Hairdryers and halos in our Premier League half-time team talk

The season is at the midway point so Tim Rich dishes out the dressing-room dressing downs and the tributes over tea while pointing out the second-half route to glory


Their manager is: Still making profits for the football club, still without a trophy since 2005 and desperately in need of a spark from somewhere. His strategy of digging up unknown treasures from abroad now looks exhausted. Mark: 6/10

Their owners are: The subject of abuse. "Ivan Gazidis what the f*** do you do?" sang the away support to their chief executive during a hopelessly one-sided game at Old Trafford last month. They preside over the highest ticket prices in Britain and these profits need to be invested, not banked. 4/10

The first half of the season was: Summed up by the penalty shoot-out at Bradford. That they are still in the Champions League is a fig leaf of sorts and they are still likely to re-qualify for the competition. 5/10

What they need to do: Arsenal have to build on the success of tying up their best British players to long-term contracts and bring in a proven, high-class centre forward. Predicted Mark: 7/10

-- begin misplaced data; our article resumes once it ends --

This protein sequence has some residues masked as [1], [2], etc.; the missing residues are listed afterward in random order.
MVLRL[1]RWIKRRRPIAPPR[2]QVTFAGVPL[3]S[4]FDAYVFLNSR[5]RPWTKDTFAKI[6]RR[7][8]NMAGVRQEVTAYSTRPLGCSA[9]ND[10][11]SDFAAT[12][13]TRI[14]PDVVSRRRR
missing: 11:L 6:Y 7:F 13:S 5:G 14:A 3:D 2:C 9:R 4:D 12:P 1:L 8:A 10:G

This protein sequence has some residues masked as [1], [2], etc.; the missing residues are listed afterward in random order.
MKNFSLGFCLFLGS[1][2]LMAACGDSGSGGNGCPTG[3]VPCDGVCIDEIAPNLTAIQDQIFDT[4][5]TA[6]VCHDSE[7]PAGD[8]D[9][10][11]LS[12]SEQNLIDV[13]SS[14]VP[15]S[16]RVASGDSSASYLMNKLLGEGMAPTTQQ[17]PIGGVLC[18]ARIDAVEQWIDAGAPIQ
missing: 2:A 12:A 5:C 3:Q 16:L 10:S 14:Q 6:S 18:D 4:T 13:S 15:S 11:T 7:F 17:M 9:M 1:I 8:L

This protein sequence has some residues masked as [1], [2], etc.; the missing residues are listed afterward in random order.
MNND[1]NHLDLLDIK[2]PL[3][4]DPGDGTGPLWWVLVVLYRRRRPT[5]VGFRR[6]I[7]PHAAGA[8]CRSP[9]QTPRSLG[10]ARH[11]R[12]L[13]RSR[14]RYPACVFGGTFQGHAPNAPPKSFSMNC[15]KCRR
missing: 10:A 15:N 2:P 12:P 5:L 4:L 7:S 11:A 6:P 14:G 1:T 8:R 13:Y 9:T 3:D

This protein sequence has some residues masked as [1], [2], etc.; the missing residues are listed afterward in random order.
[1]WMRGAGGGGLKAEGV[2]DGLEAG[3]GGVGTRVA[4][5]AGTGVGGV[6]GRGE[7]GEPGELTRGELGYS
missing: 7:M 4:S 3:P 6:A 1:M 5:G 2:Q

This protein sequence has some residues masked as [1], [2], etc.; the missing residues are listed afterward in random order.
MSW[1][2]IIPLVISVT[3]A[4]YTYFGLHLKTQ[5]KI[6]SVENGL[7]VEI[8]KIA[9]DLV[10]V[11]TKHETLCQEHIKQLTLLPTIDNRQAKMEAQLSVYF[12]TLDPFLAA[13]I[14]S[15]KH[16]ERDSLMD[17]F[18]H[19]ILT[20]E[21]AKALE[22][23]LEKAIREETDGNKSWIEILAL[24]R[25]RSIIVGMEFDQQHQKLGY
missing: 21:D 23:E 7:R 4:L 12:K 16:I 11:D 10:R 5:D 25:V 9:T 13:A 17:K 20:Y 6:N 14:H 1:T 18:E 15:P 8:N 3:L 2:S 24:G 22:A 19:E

Aston Villa

Their manager is: In danger of repeating Alex McLeish's trick at Birmingham of winning the League Cup while getting himself relegated. Like McLeish's Birmingham, Villa score very few goals but Paul Lambert's foundations are much stronger. Mark: 6/10

Their owners are: Congratulating themselves on backing Lambert's strategy of bringing in young players from outside the Premier League and wondering how much of their £24m they will get back when Darren Bent comes to be sold. 6/10

The first half of the season was: An absolute rag-bag of thrilling defeats (Manchester United), glorious performances (Liverpool) and utter humiliation (Chelsea). Somewhere in all that lurks the real Aston Villa. 6/10

What they need to do: Keep hold of Christian Benteke, keep faith in their young players and listen to the Holte End that sang Lambert's name during the 4-0 humbling by Tottenham. Predicted Mark: 6/10


Their manager is: No interim coach has looked more interim than Rafael Benitez. Reports he could be at Chelsea "for good", may be on the money but ignore the fact permanence is not one of Roman Abramovich's qualities. Mark: 6/10

Their owner is: Someone who showed his gratitude to the man who finally won him the European Cup by sacking him six months later. 2/10